How To Protect Your Stuff While in Storage

How to Protect Your Possessions While They’re in Storage

Have stuff you need to store? You’re not alone. According to the Self Storage Association, 10% of American households currently rent some type of storage unit. And many of them overlook a very important factor in storing their possessions. Insurance. Here are some important questions to ask:

Does the storage facility offer coverage?

Most do offer some type of coverage, but ask what damages will be covered (such as floods or fire.) Also be sure to check limits and the type of reimbursement offered. (Is it actual cash value or replacement cost?)

Does my homeowners policy cover my items in storage? Check with your insurance professional on the terms of your policy.  Most homeowner policy’s will extend 10% of your personal property limit to storage units.

Damage from mold, mildew, and animals isn’t covered.

Will I be storing particularly valuable items? If so, you may need to add a floater to your policy to cover items beyond the limits of your coverage. You may also want to consider specialized storage for them, such as a safety deposit box.

Does the facility include the following? • Proper security: Fencing, 24-hour video surveillance, fire and flood procedures.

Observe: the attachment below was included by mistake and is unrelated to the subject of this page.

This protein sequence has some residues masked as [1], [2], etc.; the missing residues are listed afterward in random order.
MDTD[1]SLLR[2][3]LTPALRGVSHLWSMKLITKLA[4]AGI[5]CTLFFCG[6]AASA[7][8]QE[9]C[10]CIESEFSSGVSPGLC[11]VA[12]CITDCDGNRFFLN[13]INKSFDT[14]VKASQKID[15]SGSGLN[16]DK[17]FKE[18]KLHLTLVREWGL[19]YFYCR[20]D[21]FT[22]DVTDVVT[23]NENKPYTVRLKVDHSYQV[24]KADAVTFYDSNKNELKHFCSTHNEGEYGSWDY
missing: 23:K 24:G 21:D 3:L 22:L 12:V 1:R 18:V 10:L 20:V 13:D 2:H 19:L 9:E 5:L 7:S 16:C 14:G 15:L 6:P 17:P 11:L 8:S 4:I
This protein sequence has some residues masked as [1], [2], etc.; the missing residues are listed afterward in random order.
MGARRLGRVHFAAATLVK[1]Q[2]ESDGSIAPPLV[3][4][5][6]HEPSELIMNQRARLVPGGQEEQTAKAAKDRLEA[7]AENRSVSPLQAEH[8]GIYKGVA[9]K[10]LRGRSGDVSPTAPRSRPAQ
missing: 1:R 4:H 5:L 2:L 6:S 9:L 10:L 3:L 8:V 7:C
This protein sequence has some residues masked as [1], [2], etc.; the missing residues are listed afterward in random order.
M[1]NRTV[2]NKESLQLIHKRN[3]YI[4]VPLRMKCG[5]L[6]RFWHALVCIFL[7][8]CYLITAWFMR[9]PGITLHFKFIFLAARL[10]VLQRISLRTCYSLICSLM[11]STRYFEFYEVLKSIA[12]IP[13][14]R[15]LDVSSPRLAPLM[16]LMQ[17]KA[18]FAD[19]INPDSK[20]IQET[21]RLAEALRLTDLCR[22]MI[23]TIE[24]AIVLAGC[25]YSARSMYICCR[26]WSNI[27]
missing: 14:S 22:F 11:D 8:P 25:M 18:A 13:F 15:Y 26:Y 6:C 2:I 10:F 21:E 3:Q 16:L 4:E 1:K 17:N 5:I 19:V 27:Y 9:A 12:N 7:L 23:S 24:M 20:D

• Climate control: Protection against extreme temperatures, dampness, and precipitation.
  • Thorough maintenance: Well-kept facility and grounds and a pest extermination contract.
  • Insurance: Your current policy may provide the protection you need, or you can purchase additional coverage from the storage facility.

Being Home Alone on Halloween: Now That’s Really Scary!

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Some people are scared of snakes; others are scared of clowns. But that’s nothing: 77% of respondents to a recent www.Houzz.com survey are scared of being alone in an empty house.

Being home alone involves facing your fears…alone. For example, the Houzz survey found that people were scared by all manner of things. But just imagine how much scarier to face these things on your own. Especially on Halloween. Following are some fears uncovered in the survey: • Fifty-four percent of urban dwellers said the possibility of break-ins was the scariest; 46% of respondents who live in rural areas said the same thing.

  • Fire was the scariest possibility for 35%.
  • Creepy-crawly things-spiders, to be specific-freaked out 24% more than anything else.
  • Carbon monoxide or gas leaks-a threat with very scary consequences-topped the list for 22%. If you, too, feel nervous when you’re home by yourself, you may want to stay away from the backyard (especially at night), the garage, and the basement. Those were ranked the three scariest places in or near a house.

Sometimes all it takes is an unidentifiable noise to set off an imagination. Howling winds and creaking floorboards were rated the most fear-inducing noises by survey respondents. What to do on a quiet evening with no one else around? Make sure all windows and doors are securely locked, identify mysterious noises, and put on a funny movie. And for Halloween: Get into the “spirit” and hope your night visitors are all human.

Confusion at the Hardware Store: Light Bulbs Aren’t Just For Light